Decreasing market value of variable renewables can be avoided by policy action
T. Brown,L. Reichenberg

Although recent studies have shown that electricity systems with shares of wind and solar above 80% can be affordable, economists have raised concerns about market integration. Correlated generation from variable renewable sources depresses market prices, which can cause wind and solar to cannibalise their own revenues and prevent them from covering their costs from the market. This cannibalisation appears to set limits on the integration of wind and solar, and thus to contradict studies that show that high shares are cost effective. Here we show from theory and with simulation examples how market incentives interact with prices, revenue and costs for renewable electricity systems. The decline in average revenue seen in some recent literature is due to an implicit policy assumption that technologies are forced into the system, whether it be with subsidies or quotas. This decline is mathematically guaranteed regardless of whether the subsidised technology is variable or not. If instead the driving policy is a carbon dioxide cap or tax, wind and solar shares can rise without cannibalising their own market revenue, even at penetrations of wind and solar above 80%. The strong dependence of market value on the policy regime means that market value needs to be used with caution as a measure of market integration. Declining market value is not necessarily a sign of integration problems, but rather a result of policy choices.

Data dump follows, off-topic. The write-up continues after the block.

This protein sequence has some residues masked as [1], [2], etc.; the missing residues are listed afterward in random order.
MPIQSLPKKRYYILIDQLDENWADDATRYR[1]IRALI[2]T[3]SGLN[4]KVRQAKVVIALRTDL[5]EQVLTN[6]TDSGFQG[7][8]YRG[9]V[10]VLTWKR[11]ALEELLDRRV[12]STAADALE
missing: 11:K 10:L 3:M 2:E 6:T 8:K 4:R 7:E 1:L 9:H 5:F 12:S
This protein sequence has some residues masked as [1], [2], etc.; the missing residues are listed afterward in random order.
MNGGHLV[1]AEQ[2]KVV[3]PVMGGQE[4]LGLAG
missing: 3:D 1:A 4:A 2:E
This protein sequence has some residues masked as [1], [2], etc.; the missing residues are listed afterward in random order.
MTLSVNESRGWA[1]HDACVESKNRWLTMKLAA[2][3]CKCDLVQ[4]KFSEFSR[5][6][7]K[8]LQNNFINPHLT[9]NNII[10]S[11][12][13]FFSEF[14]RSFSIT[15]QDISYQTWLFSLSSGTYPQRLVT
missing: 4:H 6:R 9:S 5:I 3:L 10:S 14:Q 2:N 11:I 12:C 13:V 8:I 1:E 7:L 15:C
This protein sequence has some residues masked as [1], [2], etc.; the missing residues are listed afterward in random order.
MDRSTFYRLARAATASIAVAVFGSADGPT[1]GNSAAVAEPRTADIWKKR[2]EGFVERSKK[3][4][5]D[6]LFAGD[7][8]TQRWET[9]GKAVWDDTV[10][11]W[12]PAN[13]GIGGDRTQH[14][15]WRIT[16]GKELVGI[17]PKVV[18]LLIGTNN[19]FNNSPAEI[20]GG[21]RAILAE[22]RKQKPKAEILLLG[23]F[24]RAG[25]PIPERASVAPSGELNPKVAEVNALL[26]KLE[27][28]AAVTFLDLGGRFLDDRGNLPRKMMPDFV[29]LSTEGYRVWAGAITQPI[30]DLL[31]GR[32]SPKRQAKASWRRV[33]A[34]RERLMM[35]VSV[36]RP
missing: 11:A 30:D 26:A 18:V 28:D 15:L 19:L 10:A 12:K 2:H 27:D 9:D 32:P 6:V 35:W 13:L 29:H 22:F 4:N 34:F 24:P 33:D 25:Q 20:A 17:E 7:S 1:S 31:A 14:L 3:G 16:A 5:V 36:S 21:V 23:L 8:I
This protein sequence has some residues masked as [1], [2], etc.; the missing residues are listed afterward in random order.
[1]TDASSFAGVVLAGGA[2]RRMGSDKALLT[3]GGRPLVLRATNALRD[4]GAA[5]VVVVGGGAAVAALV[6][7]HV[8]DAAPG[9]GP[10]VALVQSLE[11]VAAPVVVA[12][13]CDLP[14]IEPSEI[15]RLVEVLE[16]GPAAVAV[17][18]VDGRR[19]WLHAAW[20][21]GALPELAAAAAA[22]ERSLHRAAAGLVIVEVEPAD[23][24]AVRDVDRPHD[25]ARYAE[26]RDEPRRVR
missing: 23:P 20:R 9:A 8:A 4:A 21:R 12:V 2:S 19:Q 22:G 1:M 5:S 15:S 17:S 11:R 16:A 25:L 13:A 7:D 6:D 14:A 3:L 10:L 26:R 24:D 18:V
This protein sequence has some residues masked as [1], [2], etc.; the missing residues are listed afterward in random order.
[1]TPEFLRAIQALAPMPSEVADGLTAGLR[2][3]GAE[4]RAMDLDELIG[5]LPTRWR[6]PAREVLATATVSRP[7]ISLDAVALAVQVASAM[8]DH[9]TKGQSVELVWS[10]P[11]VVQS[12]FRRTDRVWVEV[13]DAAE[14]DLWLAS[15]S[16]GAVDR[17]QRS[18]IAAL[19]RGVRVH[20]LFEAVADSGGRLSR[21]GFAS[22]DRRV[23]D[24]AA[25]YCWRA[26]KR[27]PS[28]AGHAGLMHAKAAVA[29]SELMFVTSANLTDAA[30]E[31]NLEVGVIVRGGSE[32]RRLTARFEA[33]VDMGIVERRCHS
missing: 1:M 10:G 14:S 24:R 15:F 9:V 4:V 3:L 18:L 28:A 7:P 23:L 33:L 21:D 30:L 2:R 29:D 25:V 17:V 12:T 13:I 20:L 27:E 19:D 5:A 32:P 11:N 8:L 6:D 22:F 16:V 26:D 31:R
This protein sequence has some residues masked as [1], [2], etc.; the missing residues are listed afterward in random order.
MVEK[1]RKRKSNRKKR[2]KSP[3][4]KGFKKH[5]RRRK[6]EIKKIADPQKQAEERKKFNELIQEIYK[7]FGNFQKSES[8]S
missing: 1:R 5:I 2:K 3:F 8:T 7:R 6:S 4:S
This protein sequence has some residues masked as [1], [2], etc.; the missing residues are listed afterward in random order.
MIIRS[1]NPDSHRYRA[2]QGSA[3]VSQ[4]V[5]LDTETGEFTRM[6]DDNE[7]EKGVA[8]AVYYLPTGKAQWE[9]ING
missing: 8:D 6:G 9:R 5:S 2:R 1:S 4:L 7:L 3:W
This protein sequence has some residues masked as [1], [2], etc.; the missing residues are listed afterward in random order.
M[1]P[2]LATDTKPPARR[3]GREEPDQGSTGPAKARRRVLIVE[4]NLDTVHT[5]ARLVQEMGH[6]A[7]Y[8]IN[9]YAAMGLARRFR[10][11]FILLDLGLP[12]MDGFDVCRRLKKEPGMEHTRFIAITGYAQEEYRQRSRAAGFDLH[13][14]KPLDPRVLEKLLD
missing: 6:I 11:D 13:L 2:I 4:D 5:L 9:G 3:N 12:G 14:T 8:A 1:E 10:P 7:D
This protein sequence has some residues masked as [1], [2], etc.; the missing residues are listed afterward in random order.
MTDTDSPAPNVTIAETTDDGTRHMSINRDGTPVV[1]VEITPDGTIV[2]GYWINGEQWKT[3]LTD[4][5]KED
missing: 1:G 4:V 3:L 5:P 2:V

Determinants of budget deficits: Focus on the effects from the COVID-19 crisis
Dragan Tevdovski,Petar Jolakoski,Viktor Stojkoski

This paper revisits the discussion on determinants of budget balances and investigates the change in their effect in light of the COVID-19 crisis by utilizing data on 43 countries and a system generalized method of moments approach. The results show that the overall impact of the global pandemic led to a disproportionate increase in the magnitude of the estimated effects of the macroeconomic determinants on the budget balance. However, we also find that more developed economies were able to undertake higher stimulus packages for the relatively same level of primary balance. We believe that one of the factors affecting this outcome is that that they exhibit a higher government debt position in domestic currency denomination.

Estimating air quality co-benefits of energy transition using machine learning
Da Zhang,Qingyi Wang,Shaojie Song,Simiao Chen,Mingwei Li,Lu Shen,Siqi Zheng,Bofeng Cai,Shenhao Wang